Eat from a place of power, not from a sinkhole of stress

One of the reasons why we so easily find ourselves mindlessly moving in the direction of fast foods is because our lives aren't in balance. If we are off kilter, it's easy to be sucked in through a clever commercial or a beefy billboard. People are living the fast life these days - working one or more "full," full-time jobs, trying to multi-task so they can chisel away at their never-ending, ever-growing to-do list, and doing more but feeling increasingly drained. It's a vicious cycle without an end if we are not aware of what is happening. If we go to the grocery store with the mindset that it's just another thing on our to-do list and we've got to hurry through so we can rush on to the next event, then we are apt to speed our way through some important information. We won't be reading labels, we won't be listening to our bodies, and our senses may succumb to some seductive marketing. Instead of falling prey to your local grocery store and its laden messages within, enter it from a place of power. Become pro-active in knowing what you are buying, meditative in connecting with your body, and keep your senses geared to choosing foods that you instinctually and intuitively know to be best for you.

Love yourself more than the taste of foods

When it comes to eating, it is best to think long term health and wellness rather than short term pleasure. If we keep caving into a sugary sweet or a juicy fat food, chances are that our health will be affected. Studies have shown that a one-time, high-fat meal has been shown to provoke immediate detrimental changes in blood pressure and blood fats. If we keep this pattern up, eventually the "snowball" of a meal becomes an "avalanche" of a response - a disease. Veer yourself away from the "slow suicide" of eating poor quality meals. Love yourself and your life. And when you start eating good foods, you'll feel much better about yourself and life. Lose the drive for the quick satisfaction on the lips and cultivate the patience and perseverance of true health. After all, it's not about how long you live but the quality of the years. It's no fun to drag your life out in reams of years having a debilitating chronic disease when you can be in your late life, being active, and one night, die in your sleep.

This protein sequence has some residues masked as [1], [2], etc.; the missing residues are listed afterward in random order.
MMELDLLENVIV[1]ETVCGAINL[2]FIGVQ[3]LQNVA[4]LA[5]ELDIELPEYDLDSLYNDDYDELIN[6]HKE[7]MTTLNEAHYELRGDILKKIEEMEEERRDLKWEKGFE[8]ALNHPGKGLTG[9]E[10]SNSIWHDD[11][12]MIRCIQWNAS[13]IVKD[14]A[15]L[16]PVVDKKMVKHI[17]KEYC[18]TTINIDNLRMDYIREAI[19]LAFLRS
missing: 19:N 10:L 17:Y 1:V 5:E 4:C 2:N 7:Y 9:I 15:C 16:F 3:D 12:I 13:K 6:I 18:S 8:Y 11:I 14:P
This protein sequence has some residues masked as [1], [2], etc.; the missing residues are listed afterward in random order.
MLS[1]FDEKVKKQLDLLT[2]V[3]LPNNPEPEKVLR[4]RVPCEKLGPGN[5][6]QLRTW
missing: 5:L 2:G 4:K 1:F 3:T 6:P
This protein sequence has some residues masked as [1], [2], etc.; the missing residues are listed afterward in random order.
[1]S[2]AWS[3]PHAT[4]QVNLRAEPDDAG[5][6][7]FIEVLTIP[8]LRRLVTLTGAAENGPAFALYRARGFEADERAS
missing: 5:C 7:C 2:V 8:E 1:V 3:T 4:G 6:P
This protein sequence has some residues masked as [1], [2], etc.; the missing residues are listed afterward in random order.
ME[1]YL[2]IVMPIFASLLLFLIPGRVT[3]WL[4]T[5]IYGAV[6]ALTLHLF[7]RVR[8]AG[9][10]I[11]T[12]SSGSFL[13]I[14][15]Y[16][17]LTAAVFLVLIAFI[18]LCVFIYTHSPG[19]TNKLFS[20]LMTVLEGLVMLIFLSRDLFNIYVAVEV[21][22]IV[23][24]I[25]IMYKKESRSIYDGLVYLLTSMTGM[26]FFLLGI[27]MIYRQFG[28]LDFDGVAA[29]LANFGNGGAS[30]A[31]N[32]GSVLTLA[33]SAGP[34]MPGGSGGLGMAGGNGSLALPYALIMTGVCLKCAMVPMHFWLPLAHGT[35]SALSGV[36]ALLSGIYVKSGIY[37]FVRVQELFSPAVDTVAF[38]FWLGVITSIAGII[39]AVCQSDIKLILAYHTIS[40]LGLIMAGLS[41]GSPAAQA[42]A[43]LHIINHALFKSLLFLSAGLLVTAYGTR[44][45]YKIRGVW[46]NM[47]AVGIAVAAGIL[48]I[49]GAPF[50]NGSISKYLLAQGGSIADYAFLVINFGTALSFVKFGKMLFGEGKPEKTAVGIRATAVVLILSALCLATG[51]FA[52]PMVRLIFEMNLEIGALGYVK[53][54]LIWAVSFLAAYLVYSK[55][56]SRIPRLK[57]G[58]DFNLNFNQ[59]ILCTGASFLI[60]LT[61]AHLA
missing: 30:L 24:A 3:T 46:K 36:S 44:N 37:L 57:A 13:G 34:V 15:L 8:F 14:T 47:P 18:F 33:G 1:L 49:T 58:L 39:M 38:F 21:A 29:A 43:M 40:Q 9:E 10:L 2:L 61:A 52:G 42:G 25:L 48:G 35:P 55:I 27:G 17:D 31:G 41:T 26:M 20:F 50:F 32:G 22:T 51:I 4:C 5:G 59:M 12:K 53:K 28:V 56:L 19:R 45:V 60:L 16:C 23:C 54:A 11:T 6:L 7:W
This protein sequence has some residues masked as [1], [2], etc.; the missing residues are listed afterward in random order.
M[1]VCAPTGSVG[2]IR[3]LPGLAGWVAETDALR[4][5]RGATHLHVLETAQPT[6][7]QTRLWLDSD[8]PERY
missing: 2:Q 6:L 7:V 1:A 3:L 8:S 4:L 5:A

Deanna Minich, PhD, CN,is an "out-of-the-box" nutritionist who sees more to food than calories. Instead, she teaches that food choices and how we eat are ways to dive into the inner reaches of our being and to heal deep issues connected to how we live life. Her approach is unique, as she uses a base of science, a sprinkle of spirituality, and a dash of practicality to help you create a meaningful relationship with meals. Her cutting-edge ideas to nutrition and health are captured in her latest books, Chakra Foods for Optimum Health: A Guide to the Foods that can Improve Your Energy, Inspire Creative Changes, Open Your Heart, and Heal Body, Mind, and Spirit (Conari Press, 2009), and An A to Z Guide to Food Additives: Never Eat What You Can't Pronounce (Conari Press, 2009). You can find her at www.foodandspirit.com.